January 2013 Issue #49, A Letter from the Editor – Let’s Not Forget the VictimsBy Kaylene Peoples | January 18th, 2013 | Category: Articles, Letter from the Editor | 1 Comment »
Some say the world is getting better; others say it’s the worst it has ever been in the history of civilization. Hard to believe it’s the worst. The Black Death killed two thirds of the world’s population. Because there was no way to spread news like today, people got away with murder, rape, you name it. Before fingerprinting was invented, convictions were based on hearsay and circumstantial evidence. There were high mortality rates in childbearing, and disease spread like wildfire. Living to be a ripe old age was rare. Yes, we still have wars, and with those wars come countless casualties as a result. There is still racism, sexism, and narrow-mindedness. And there are more complicated issues we face because of technology.
The safest assessment would be that things happen in cycles—from fashion, to crime, to politics, to inflation, to what’s popular and what’s no longer acceptable. We can all agree that pedophilia or anything harming a child falls in the category of unforgivable—especially murder. The destruction of innocence is the harshest tragedy yet. That is why the recent killing spree at the Sandy Hook Elementary School was so difficult to understand. Taking the lives of innocent babies, yes, I said babies—anyone younger than seven years old in my opinion is still considered a baby—is cruel and deserves the utmost judgment.
I mentioned weeks before this issue, that I would be dedicating the January 2013 Issue #49 to the victims of the Sandy Hook Elementary School massacre. After watching the endless news broadcasts and hearing the eyewitness testimonies of children and teachers, I couldn’t help but feel pain for the families and friends who lost their loved ones so senselessly. I felt for the brave teachers who saved lives and the children who couldn’t possibly have understood what was happening to them. It was too overwhelming, and I really needed to understand. Initially, I was outraged by the casual acceptance of guns in this country. I blamed the NRA at first for allowing such easy access. But once I learned how Adam Lanza, the shooter, acquired his weapons, I couldn’t blame the NRA. After I learned his mother did everything she could to help her son through his mental illness, I couldn’t blame bad parenting either. So whom could I blame?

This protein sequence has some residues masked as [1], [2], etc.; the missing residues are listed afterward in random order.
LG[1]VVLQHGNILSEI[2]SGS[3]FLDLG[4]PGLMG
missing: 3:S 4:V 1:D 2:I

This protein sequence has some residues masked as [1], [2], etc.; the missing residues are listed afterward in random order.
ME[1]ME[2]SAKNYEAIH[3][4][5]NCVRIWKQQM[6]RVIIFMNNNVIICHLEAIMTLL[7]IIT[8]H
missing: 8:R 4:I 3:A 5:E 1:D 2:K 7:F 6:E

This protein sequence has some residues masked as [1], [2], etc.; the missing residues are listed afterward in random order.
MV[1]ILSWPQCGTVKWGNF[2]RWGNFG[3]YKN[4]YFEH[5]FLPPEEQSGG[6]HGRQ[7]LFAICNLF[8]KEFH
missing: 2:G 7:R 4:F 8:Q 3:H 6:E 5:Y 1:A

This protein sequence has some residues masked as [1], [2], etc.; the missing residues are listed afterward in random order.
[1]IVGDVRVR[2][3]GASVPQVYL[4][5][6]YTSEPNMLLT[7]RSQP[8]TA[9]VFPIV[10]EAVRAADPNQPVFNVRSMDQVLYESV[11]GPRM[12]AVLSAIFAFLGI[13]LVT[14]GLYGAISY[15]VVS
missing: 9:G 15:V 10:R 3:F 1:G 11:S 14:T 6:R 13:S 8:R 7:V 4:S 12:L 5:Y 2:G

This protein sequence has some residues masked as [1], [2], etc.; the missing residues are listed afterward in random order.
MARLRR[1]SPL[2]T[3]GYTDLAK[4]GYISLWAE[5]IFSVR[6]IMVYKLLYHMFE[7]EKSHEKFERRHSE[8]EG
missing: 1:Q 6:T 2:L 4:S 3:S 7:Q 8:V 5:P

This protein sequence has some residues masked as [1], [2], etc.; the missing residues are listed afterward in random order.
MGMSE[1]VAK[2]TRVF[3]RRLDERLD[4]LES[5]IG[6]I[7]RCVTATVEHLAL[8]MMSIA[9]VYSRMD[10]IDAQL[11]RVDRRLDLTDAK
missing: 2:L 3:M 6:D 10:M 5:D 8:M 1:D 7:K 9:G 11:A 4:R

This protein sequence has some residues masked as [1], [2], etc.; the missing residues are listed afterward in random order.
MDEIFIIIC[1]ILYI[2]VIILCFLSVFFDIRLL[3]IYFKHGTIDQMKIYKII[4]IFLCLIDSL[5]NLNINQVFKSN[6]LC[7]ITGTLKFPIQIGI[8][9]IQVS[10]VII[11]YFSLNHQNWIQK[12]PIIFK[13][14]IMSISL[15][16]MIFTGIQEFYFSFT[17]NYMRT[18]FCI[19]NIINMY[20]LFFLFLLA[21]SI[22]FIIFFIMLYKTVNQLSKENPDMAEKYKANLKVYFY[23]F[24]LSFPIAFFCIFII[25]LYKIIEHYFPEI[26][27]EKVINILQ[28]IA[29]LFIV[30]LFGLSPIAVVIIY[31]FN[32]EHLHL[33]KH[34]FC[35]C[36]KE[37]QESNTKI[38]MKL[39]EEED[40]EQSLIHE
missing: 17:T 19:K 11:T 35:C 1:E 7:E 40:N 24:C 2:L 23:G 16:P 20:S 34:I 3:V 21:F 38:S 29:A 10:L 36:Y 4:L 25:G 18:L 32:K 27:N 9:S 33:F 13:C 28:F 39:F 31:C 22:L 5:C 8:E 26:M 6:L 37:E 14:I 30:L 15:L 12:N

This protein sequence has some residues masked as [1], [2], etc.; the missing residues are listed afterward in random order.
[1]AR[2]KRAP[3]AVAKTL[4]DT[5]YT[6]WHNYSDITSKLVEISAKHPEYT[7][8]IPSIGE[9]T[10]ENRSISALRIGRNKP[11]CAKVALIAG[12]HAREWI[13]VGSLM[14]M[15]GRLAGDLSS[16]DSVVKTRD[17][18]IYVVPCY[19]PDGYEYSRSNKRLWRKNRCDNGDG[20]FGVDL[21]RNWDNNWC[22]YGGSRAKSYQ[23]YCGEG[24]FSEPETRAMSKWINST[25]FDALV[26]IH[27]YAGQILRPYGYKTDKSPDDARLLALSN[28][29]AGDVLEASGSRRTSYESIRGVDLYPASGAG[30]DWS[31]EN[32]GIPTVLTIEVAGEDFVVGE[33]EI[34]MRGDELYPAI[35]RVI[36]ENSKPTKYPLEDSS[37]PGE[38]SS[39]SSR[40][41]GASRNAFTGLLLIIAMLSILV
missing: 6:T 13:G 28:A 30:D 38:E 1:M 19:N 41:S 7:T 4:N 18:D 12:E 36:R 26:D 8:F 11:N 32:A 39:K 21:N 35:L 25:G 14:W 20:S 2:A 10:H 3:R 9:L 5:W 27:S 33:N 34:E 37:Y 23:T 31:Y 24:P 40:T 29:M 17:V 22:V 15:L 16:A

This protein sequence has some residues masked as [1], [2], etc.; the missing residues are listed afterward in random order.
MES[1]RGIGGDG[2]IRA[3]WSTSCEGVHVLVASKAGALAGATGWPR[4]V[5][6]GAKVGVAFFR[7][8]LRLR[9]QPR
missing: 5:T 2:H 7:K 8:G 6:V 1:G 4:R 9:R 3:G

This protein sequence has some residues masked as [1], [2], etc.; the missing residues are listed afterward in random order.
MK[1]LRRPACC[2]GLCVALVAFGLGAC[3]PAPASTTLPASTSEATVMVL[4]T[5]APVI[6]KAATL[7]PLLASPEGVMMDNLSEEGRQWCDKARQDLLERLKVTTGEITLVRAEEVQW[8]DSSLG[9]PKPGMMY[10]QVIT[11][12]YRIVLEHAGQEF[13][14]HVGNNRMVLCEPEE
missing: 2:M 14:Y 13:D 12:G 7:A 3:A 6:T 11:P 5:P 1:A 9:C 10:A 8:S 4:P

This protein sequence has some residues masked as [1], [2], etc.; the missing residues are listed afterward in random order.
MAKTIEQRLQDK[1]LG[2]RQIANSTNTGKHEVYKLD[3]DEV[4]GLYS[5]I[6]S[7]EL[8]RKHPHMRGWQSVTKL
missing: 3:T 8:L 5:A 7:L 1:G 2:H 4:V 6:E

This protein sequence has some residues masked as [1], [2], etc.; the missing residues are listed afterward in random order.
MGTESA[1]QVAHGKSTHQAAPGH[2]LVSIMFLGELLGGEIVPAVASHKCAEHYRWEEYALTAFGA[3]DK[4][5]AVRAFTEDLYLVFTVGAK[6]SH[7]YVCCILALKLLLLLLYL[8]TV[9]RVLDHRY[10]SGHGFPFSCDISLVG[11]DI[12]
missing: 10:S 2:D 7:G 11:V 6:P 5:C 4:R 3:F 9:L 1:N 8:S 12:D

Many accusations have been thrown around about how those in the middle class who suffer from some form of mental illness do not receive the proper attention because they fall through the cracks. There is no government funding to pay for their expenses, or no place to house them if they appear as though they are fitting into society. We can thank the Reagan administration for freeing all the “crazies” and letting them run wild on the streets. Yes, many of our homeless are mentally ill. But with popular mental conditions such as Bipolar Disorder and Asperger’s Syndrome, many who suffer from these conditions are not receiving enough care. Adam Lanza suffered from a mental illness where he could not feel. And it has been purported that his condition is what helped to fuel his crime. That explanation, as controversial as it is, still does not soothe the pain our society feels over the recent killings.
Shouldn’t we take a long, hard look at the Colombine shooting, Virginia Tech shooting, Aurora theater shooting, Tuscon shooting, Hartford Beer Distributor shooting, Binghampton shooting, Fort Hood massacre, just to name a few. Really, there are so many more mass killings that have happened in our country—the most in the world—and by middle class perpetrators with a bone to pick, and a bit of mental instability. Mass shootings are becoming an epidemic in this country, and the shooters rise to celebrity status posthumously. Are we as a society falling victim to our own trappings of convenience, instant gratification, unlimited knowledge, and celebrity? Aside from creating stricter gun laws, what else can be done to prevent further senseless killings? I don’t know what the answer is, but I hope in light of the recent tragedy at the Sandy Hook Elementary School, we will try to figure it out. My prayers go to those lost in the recent massacre.
Maybe the world hasn’t gotten worse, we’re just hearing about things more. Let’s celebrate the good and heroic. Let’s focus on fairness and kindness. Let’s help those heal who have been harmed. Let’s not sensationalize murderers and lift them to celebrity status. And let’s never forget about the victims.